This court concluded that the provisions of G. L. c. 233, s. 20E, the immunity statute, allow the Attorney General and the district attorney, in their discretion, to delegate their authority to sign applications for immunity to an assistant district attorney or assistant attorney general; accordingly, an order granting immunity based on such an application was valid. [696-698]
CIVIL ACTION commenced in the Supreme Judicial Court for the county of Suffolk on April 22, 1998.
The case was reported by Abrams, J.
The case was submitted on the papers filed.
Oliver C. Mitchell, Jr, for the plaintiff.
Robert M. Griffin, Assistant District Attorney, for the defendant.
ABRAMS, J. A single justice reserved and reported the question whether a grant of immunity was valid, if the district attorney or Attorney General did not personally sign the application for immunity. The application for immunity was allowed in 1996. The witness, who challenged the order on other grounds, did not appeal from the order granting immunity [Note 1]. Due to time constraints, the matter was considered on the papers without oral argument. We then issued an order stating that the grant of immunity was valid, with an opinion or opinions to follow. This opinion is in explanation of that order.
On April 22, 1998, during trial and just prior to her testimony, the witness sought relief pursuant to G. L. c. 211, s. 3. The witness asserts that, because the immunity statute, G. L. c. 233,
s. 20E, states "upon application of the attorney general or a district attorney," it requires that the Attorney General or the district attorney personally sign the application. She contends that, because the statute does not say "or an assistant attorney general or assistant district attorney," an application signed by an assistant attorney general or an assistant district attorney is invalid, and any order based on such an application also is invalid. We do not agree.
The witness relies on G. L. c. 272, s. 99 F 1, that requires specially designated assistant district attorneys to sign wiretap applications, see Commonwealth v. Vitello, 367 Mass. 224 , 254 (1975); United States v. Smith, 726 F.2d 852, 857 (1st Cir. 1984). The witness claims that the Legislature's failure to mention assistant district attorneys or assistant attorneys general in G. L. c. 233, s. 20E, suggests that the Legislature intended to require that the district attorney or the Attorney General personally sign the application. We do not agree.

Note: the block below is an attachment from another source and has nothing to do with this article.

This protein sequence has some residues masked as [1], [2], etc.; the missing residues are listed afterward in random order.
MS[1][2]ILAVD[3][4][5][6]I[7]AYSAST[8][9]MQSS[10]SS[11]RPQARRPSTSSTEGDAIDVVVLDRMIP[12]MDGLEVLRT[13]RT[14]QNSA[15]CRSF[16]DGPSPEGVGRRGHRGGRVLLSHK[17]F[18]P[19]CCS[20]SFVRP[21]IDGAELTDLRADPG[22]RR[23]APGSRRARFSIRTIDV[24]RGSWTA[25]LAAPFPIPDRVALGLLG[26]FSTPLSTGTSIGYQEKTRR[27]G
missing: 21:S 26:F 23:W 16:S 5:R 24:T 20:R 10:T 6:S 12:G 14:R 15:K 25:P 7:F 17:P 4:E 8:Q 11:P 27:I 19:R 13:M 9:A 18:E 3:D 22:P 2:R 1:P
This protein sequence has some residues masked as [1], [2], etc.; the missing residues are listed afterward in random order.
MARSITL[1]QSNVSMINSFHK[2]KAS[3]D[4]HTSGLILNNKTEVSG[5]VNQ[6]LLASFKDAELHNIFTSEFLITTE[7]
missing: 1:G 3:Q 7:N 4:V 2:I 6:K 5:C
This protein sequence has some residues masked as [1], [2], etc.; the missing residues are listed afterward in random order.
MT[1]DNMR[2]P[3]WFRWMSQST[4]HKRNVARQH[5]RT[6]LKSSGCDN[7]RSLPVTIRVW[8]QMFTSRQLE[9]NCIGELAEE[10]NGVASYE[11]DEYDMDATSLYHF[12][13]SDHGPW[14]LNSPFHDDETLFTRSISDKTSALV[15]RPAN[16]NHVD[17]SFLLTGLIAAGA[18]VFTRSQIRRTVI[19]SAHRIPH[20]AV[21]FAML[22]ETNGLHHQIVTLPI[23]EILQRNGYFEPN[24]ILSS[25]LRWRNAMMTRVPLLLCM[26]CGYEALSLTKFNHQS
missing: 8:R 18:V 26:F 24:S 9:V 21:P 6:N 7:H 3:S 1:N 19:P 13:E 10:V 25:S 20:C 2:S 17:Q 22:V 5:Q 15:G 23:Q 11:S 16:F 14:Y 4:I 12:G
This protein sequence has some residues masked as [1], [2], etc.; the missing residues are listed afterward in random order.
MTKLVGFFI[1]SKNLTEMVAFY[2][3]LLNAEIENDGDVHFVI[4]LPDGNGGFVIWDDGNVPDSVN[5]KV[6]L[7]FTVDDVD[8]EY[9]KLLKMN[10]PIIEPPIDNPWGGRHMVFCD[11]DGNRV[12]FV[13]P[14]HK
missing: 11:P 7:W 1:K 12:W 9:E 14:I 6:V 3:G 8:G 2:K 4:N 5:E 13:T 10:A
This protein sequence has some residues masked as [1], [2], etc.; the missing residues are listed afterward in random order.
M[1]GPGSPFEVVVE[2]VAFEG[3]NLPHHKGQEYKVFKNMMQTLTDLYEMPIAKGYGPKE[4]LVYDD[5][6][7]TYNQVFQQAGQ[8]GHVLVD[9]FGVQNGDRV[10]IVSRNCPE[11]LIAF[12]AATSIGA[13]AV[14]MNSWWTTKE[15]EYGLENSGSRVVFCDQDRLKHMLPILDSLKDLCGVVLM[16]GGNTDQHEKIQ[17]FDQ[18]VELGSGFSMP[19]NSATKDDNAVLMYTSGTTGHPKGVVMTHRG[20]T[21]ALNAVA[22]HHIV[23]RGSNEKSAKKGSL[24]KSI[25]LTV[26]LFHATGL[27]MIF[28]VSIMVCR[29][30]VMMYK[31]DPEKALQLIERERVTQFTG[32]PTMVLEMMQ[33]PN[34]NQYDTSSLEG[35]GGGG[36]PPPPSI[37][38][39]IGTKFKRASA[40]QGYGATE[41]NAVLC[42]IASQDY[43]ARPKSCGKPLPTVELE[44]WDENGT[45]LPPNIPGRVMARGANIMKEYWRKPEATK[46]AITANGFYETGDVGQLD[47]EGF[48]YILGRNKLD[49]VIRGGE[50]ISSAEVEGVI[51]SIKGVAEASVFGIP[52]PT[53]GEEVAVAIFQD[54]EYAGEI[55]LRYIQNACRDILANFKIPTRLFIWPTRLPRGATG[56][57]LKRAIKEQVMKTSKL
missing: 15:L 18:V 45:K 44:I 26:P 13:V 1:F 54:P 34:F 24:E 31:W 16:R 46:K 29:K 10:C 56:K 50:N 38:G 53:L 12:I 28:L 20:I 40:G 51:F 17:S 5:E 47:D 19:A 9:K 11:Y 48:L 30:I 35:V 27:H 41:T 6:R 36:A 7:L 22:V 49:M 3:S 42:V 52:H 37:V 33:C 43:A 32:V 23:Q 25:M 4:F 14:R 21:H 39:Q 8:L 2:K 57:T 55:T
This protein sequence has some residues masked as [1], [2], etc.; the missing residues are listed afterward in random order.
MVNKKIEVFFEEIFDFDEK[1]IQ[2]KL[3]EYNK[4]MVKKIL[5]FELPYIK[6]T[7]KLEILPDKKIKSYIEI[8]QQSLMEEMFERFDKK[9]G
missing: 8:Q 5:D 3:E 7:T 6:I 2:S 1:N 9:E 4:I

The statutes [Note 2] cited by the witness are not similar to G. L. c. 233, s. 20E. Unlike G. L. c. 233, s. 20E, the cited statutes are concerned with the power of assistant district attorneys or assistant attorneys general to act in specific circumstances in individual cases and, in the cases of wiretaps, with the constitutional rights of individuals.
By contrast, the Legislature's concern in G. L. c. 233, s. 20E, was to protect the public by ensuring that no person be immunized before the Attorney General or a district attorney has the opportunity to be heard. That concern is met by the requirement in G. L. c. 233, s. 20E, that the Attorney General and each district attorney receive notice of immunity applications and that any opposition by the attorney general or the district attorney be heard before immunity is granted.
We think the decision to apply for immunity is not materially different in its impact on the public from the decision to prosecute a case or take an appeal. We see no reason, therefore, that the discretion vested in the district attorney to delegate his or her authority in those circumstances should not also apply here. See Commonwealth v. Marchionda, 385 Mass. 238 , 242 (1982); Burlington v. District Attorney for the N. Dist., 381 Mass. 717 , 720 (1980); Commonwealth v. Feodoroff, 43 Mass. App. Ct. 725 , 727 (1997).
See also Mass. R. Crim. P. 2 (b) (6), 378 Mass. 844 (1979).
We conclude that an application for immunity may be signed by an assistant district attorney or assistant attorney general and an order granting immunity based on such an application is valid.
The matter is remanded to the county court for entry of a judgment consistent with this opinion.
[Note 1] On the result we reach, we need not consider the Commonwealth's argument that the witness waived her right to challenge the order by failing to take a timely appeal.
[Note 2] The witness also relies on G. L. c. 277, s. 70B; G. L. c. 276, s. 62; G. L. c. 276, s. 60; and G. L. c. 276, s. 59, which all specifically mention assistant district attorneys.